Bioarchaeology was a term first defined by Grahme Clark, a British archaeologist in 1972. This field defined the archaeological study of animal bones, similar to zooarchaeology. In 1977, bioarchaeology was redefined by American anthropologist Jane Buikstra. Buikstra's redefinition refers to the archaeological study of human remains. Health, age, sex, and other identifiable factors can be analyzed from human remains. Bioarchaeology blends multiple disciplines: paleodemography, the demographic study of ancient populations, paleogenetics, the genetics of paleontology, and mortuary studies, the examination and study of deceased remains.
The analyzing of teeth is a sub-field of bioarchaeology, dental anthropology. Teeth can be easy for an anthropologist to identify when most of the rest of the human remains, such as tissue and skin, have decayed. The teeth of human remains can help an anthropologist estimate how old the remains are, the diet that the human ate, give an analysis of overall health, and even possibly tell them about the human's cultural rituals.
Dental Wear and Diet
Mammals have four main kinds of teeth: incisors, premolars, molars, and canines. Carnivorous animals have long canines that work like scissors to tear meat. Herbivores have large flat molars and premolars with sharp ridges for grinding plants. Omnivores have a variety of teeth that enable them to rip and tear meat as well as break down plants, seeds, and nuts. Cavities in the teeth can confirm a history of a diet high in carbohydrates. Enamel hypoplasis, a defect in the tooth where the enamel is thin, shows that the remains had a history of poor diet or nutrition. Micro-wear on teeth are tiny marks that can only be seen by a microscope. These small scratches can show ways in which the teeth chewed meat, plants, and other foods.
Teeth and Health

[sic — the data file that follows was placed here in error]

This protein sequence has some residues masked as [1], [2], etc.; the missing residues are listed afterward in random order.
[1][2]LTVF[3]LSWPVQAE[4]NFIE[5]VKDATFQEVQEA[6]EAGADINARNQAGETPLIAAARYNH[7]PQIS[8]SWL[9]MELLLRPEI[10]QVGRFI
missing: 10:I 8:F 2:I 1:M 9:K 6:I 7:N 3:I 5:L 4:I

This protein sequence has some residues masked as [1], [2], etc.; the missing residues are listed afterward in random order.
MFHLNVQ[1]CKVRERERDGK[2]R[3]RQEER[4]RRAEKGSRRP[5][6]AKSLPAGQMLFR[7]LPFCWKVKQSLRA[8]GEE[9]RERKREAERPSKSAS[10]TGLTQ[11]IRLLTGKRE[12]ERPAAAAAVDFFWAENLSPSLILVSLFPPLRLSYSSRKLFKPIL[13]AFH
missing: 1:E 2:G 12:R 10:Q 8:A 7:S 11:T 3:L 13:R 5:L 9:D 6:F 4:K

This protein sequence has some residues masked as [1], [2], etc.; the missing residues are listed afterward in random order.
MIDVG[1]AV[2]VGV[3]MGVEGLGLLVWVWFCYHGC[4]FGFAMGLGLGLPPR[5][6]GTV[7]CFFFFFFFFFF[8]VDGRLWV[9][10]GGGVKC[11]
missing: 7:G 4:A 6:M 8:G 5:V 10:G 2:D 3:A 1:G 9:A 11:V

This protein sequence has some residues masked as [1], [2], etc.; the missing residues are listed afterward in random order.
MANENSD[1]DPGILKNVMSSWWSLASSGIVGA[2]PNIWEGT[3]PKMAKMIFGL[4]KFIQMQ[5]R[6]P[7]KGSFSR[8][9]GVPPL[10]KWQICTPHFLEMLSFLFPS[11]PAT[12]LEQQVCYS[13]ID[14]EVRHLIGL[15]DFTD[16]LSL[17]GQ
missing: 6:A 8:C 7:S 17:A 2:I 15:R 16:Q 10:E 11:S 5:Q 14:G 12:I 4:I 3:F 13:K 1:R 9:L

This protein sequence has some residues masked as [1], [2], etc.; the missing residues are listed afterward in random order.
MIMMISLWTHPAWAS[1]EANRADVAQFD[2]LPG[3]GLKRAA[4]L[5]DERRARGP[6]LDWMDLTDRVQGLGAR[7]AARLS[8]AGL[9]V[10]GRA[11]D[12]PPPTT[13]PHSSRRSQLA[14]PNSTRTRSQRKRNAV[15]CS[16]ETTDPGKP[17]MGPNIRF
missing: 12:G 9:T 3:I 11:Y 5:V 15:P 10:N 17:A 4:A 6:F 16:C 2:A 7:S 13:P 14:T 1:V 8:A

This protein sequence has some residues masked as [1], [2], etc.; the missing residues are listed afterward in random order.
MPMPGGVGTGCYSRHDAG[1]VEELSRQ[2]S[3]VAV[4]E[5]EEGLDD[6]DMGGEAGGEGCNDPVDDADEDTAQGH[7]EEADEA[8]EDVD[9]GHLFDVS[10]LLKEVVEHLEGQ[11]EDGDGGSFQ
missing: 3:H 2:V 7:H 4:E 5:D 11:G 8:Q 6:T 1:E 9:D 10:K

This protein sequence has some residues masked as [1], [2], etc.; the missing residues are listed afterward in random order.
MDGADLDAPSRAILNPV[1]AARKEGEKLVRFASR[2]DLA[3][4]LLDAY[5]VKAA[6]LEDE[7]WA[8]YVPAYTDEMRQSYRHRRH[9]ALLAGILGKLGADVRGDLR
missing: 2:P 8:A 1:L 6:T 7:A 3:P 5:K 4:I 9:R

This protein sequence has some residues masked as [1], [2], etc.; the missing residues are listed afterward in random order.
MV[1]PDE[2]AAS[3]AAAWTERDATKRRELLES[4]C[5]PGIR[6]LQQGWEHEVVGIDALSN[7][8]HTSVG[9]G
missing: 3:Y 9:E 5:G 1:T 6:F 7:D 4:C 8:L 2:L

Calculus is a form of hardened dental plaque and one of the most common health problems of the tooth. The plaque growth on the teeth of human remains can be tested to measure its growth over time which can help calculate the age of the remains. Caries, also know as cavities, can occur when acids wear down the enamel of the tooth. Age at death can be estimated from human remains. Since teeth eruption happens within certain age ranges, the number and type of teeth that have erupted can help determine an age at death. For adult remains, comparison of dental wear within the population can help determine age; the more wear in comparison to the rest of the population, the older the remains at the time of death.
Ancestry and Teeth
Skull shape and dental traits of human remains differs between those of different ancestry. For example, those of European ancestry differ from those of African ancestry. European skulls have a longer narrow face, sloping eye orbits, high nasal openings, and large nasal spine. A skull with a sub-Saharan African ancestry has a smaller nasal spine, rectangular eye orbits, wide nasal chamber, large teeth with wrinkling of molars, and facial prognathism, also known as facial forwardness.
Many ancient and even modern day societies perform dental modification for different cultural purposes and reasons. Any removal or modification of the dental area is classified as dental modification. In modern Western societies, orthodontics is one method of dental modification. In other societies, human remains have shown teeth that were filed down to points. Teeth can also be unintentionally modified by certain habits such as smoking a clay-stemmed pipe or using the teeth as tools in place of scissors or pliers.
The following resources provide more information on the field of bioarchaeology and dental anthropology: